Incredibly offensive fact: due to the fact that youth services take so many children away from their parents, but don't actually have places to put them, they've started putting them in boarding schools. There's a tiny problem with that: those close in the weekends and during school holidays, and mostly demand those children leave. No alternatives are given to those children, so they're homeless at that point, have to sleep in the street. This has grown to be the number one complaint from these children.
If they get help at their parents or family they are punished by youth services ...
One former "M", Richard Dearlove, is an overt Brexit campaigner.
(Edit: yes I know leaving the EU does not automatically exit ECHR, but it's a prerequisite, and the same people are generally campaigning against ECJ and ECHR as well)
However, I believe that the EU requires members be signatories of the ECHR, so Brexit would make leaving it much easier.
It's well documented that Theresa May wants to leave the ECHR; somewhat alarming since both Russia and Azerbaijan, countries with comparatively poor records on human rights, are signatories.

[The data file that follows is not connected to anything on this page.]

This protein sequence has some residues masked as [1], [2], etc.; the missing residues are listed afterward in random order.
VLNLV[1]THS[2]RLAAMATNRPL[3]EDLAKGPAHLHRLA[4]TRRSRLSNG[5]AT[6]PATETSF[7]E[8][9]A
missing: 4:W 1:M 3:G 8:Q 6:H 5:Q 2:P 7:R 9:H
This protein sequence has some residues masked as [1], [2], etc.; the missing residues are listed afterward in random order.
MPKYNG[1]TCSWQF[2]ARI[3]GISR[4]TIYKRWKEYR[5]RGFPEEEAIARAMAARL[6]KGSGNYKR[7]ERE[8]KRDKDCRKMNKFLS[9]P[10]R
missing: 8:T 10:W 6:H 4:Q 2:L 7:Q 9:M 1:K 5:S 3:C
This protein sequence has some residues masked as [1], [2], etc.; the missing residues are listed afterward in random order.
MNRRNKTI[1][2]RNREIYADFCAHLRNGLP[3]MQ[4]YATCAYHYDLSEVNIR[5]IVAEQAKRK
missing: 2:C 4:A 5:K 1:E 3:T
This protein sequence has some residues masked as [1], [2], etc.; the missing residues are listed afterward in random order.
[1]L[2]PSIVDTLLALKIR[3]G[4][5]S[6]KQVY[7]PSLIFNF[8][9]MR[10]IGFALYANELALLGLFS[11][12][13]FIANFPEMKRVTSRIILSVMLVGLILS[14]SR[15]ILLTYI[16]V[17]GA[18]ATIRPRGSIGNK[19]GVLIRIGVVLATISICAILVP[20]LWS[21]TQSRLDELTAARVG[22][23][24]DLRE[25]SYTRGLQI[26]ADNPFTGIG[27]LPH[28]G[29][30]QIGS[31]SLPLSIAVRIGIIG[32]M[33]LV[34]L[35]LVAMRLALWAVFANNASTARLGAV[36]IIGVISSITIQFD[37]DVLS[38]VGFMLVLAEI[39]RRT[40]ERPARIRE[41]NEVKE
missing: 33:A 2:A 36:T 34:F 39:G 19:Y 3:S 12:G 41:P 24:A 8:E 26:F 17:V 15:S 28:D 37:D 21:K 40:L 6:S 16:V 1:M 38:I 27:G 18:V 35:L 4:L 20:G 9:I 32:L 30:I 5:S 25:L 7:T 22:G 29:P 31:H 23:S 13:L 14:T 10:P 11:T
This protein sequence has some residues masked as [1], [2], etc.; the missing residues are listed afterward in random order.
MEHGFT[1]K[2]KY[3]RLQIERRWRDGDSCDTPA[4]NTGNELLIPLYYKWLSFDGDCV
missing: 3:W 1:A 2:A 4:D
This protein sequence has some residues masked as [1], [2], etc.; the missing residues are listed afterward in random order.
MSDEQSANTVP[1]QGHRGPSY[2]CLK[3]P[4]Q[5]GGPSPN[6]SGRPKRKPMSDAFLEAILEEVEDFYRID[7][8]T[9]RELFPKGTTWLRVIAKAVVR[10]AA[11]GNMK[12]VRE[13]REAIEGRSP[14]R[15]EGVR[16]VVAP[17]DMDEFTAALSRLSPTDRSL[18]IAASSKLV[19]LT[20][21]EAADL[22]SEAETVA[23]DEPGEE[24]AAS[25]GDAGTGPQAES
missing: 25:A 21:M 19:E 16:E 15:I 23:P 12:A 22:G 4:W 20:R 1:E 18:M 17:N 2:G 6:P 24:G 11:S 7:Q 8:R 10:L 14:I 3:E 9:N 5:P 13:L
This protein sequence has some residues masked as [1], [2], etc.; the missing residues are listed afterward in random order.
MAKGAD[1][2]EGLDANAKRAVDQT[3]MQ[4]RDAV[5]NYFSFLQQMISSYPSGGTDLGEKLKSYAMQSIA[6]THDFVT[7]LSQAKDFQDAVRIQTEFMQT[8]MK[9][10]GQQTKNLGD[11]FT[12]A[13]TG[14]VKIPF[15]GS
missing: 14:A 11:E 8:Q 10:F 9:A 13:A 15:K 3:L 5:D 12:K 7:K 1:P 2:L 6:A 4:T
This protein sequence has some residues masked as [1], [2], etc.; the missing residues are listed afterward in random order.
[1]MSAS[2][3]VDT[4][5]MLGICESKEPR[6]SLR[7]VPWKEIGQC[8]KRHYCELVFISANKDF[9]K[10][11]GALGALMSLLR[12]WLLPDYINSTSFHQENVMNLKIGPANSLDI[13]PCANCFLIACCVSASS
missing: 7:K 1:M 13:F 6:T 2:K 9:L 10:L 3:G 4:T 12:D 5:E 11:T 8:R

No European state that'd be eligible has chosen to voluntarily stay outside. Azerbaijan and Russia are the closest to being in trouble of the current members (Russias voting rights were suspended over the annexation of Crimea; Azerbaijan is implicated in corruption to step criticism over Aliyev's rule).
The "European states outside the CoE club" is not exactly one to strive for membership of, to the extent even a lot of Tory MPs in favour of Brexit are opposed to leave the ECHR; David Davis in fact threatened to rebel over it at one point.
Historically the ECHR has been a hugely respected Court, the shame alone of an adverse decision against a State has often been more than enough to prompt action. Most EU states have domestic legislation forcing their courts to interpret domestic statute in a manner compatible with the ECHR. Some go even further. Scotland's parliament, for example, is entirely unable to legislate in a manner incompatible with the ECHR.
In today's world, with its crumbling institutions, who knows if the 'shame' effect still means what it once did.
>> Article 14 – Prohibition of discrimination:
>> The enjoyment of the rights and freedoms set forth in this Convention shall be secured without discrimination on any ground such as sex, race, colour, language, religion, political or other opinion, national or social origin, association with a national minority, property, birth or other status.